By David DeMoss
It’s no secret that hotels are a big target when it comes to cyberattacks — their database holds a plethora of guest information like phone numbers, credit card information, addresses, and passport numbers. A major issue that hotels are currently facing is in regard to their confirmation emails. Many hotel websites don’t require authentication to see booking details, meaning that anyone can access that information; about one-third of the pages have the booking number in the URL itself! In addition, these websites have advertisers and third-party analytics tools embedded on the page, who are also receiving the URL, making guests’ information even more vulnerable to attacks. To combat this issue, it’s recommended that hotels stop putting the booking information in the URL and start implementing more authentication measures on the confirmation pages. More details from Angela Lang, below.
When your hotel automatically emails you your booking information, there’s a good chance that you’re not the only person with access to those documents.
Symantec, a security company, found flaws on hundreds of hotel websites, which were leaking sensitive information like names, phone numbers, passport numbers and addresses in confirmation emails.
Candid Wueest, a threat researcher at Symantec, said he looked at more than 1,500 hotel websites in 54 countries and found the issues among two-thirds of them.
Hotels are a primary target for cyberattacks, as they hold treasure troves of data on guests during vacation season. They are frequently hacked, as cyberattacks on Sheraton, Westin, Starwood, Marriott and Wyndham hotels over the last few years show. Last November, Marriott disclosed that hackers had stolen records from up to 383 million guests in one of the largest personal data breaches in history.
Hotels have a hotbed of data, and their websites have been leaking out that information, Wueest said. One major issue stems from the URL that they send to guests in emails. About 850 hotel websites don’t require authentication to see those details, allowing anyone with the link to view your personal information. Nearly one-third of those pages have the booking number in the URL itself, Wueest found.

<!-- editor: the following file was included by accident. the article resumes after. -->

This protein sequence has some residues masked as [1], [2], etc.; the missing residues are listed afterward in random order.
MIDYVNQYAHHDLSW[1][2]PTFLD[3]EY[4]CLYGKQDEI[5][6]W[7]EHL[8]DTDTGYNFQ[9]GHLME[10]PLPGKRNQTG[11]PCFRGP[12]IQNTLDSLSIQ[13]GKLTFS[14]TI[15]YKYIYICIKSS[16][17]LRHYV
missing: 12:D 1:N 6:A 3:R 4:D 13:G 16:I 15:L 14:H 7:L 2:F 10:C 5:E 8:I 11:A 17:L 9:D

If the guest were the only person who could view that URL, it wouldn’t be much of an issue, but these websites have advertisers and third-party analytics tools embedded on the pages.
Those third parties get that URL too, and a potential attacker could gather that information for malicious purposes, researchers found. Wueest said he found a Google Analytics request for a hotel booking confirmation page contained a URL with the reservation number in plain sight.
All an attacker would have to do with that is enter the reservation number and find out all the sensitive information tied to it.
Several hotel websites were also found to be vulnerable to brute forcing — when an attacker guesses every possible combination for a reservation number. With computer advances, today a machine can guess every possible combination of an eight-character password in less than three hours. To prevent this, websites will usually limit the number of guesses someone can make.
With one hotel website, Wueest said he was able to brute force his way in and view every active reservation for the company.
He said he reached out to all the hotels with these security issues and one-fourth of them ignored his warnings for more than six weeks. Wueest recommended that hotels stop including booking information in the URL and start implementing authentication measures on confirmation pages.